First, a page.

Home Depot, Inc. (HD) and Lowe's Companies Inc. (LOW) have been the giants of the home improvement retailer industry in the U.S. for decades, each operating approximately 2,200 stores, each with more than 100,000 square feet of retail space. Both retailers go after the same market, but their branding and supply-chain strategies are different. As of 2020, the average Home Depot store has about 105,000 square feet of enclosed space and about 24,000 square feet of outdoor space for garden products. Lowe’s stores are even larger, with an average enclosed space of about 112,000 square feet and about 32,000 square feet of garden space.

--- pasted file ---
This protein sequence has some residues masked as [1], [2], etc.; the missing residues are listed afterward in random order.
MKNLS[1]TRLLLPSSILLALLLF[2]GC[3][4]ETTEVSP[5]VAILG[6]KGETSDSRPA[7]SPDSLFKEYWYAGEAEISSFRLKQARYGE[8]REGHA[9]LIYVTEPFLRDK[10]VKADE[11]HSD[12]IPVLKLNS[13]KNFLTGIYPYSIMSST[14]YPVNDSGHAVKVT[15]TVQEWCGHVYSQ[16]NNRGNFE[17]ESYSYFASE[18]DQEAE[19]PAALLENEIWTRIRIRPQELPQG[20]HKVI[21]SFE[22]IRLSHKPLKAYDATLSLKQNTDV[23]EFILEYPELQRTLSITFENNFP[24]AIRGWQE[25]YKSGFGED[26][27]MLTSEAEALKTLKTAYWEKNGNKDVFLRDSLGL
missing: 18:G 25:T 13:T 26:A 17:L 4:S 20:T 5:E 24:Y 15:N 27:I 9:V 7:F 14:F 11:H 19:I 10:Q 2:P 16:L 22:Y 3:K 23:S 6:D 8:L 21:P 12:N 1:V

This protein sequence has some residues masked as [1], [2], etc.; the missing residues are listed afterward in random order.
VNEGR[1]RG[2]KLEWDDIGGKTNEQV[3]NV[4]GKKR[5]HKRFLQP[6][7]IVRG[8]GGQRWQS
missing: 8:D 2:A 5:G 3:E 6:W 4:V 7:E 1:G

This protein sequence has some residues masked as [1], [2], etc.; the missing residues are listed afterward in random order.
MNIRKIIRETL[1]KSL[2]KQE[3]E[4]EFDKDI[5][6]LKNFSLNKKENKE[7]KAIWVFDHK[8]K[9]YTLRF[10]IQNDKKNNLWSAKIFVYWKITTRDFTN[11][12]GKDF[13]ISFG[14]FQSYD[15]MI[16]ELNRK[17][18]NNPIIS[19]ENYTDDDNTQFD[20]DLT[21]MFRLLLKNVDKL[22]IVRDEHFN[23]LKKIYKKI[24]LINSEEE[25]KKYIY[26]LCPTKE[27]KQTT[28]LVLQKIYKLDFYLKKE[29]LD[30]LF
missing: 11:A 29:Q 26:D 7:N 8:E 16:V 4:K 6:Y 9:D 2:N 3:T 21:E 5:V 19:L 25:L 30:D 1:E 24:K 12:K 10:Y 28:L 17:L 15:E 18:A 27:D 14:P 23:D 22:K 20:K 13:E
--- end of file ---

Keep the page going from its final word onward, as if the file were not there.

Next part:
In 2019, Home Depot operated 18 mechanized distribution centers in the U.S. and one in Canada. By comparison, Lowe’s operates 15 mechanized regional distribution centers in the U.S. and 7 in Canada. When Home Depot launched its modernization program in 2007, almost all of Lowe’s mechanized distribution centers were already in place, giving credence to the perception that Lowe’s had enjoyed a logistical advantage over its rival for many years.
- As the world’s first and second-largest home improvement retailers, Home Depot and Lowe’s share many similarities.
- They compete for a shared customer base across the U.S. and Canada.
- Both companies are committed to allowing customers to move seamlessly between online and offline channels.
- Home Depot is looking to improve profitability by building more distribution centers, while Lowe's has closed underperforming stores to boost its bottom line.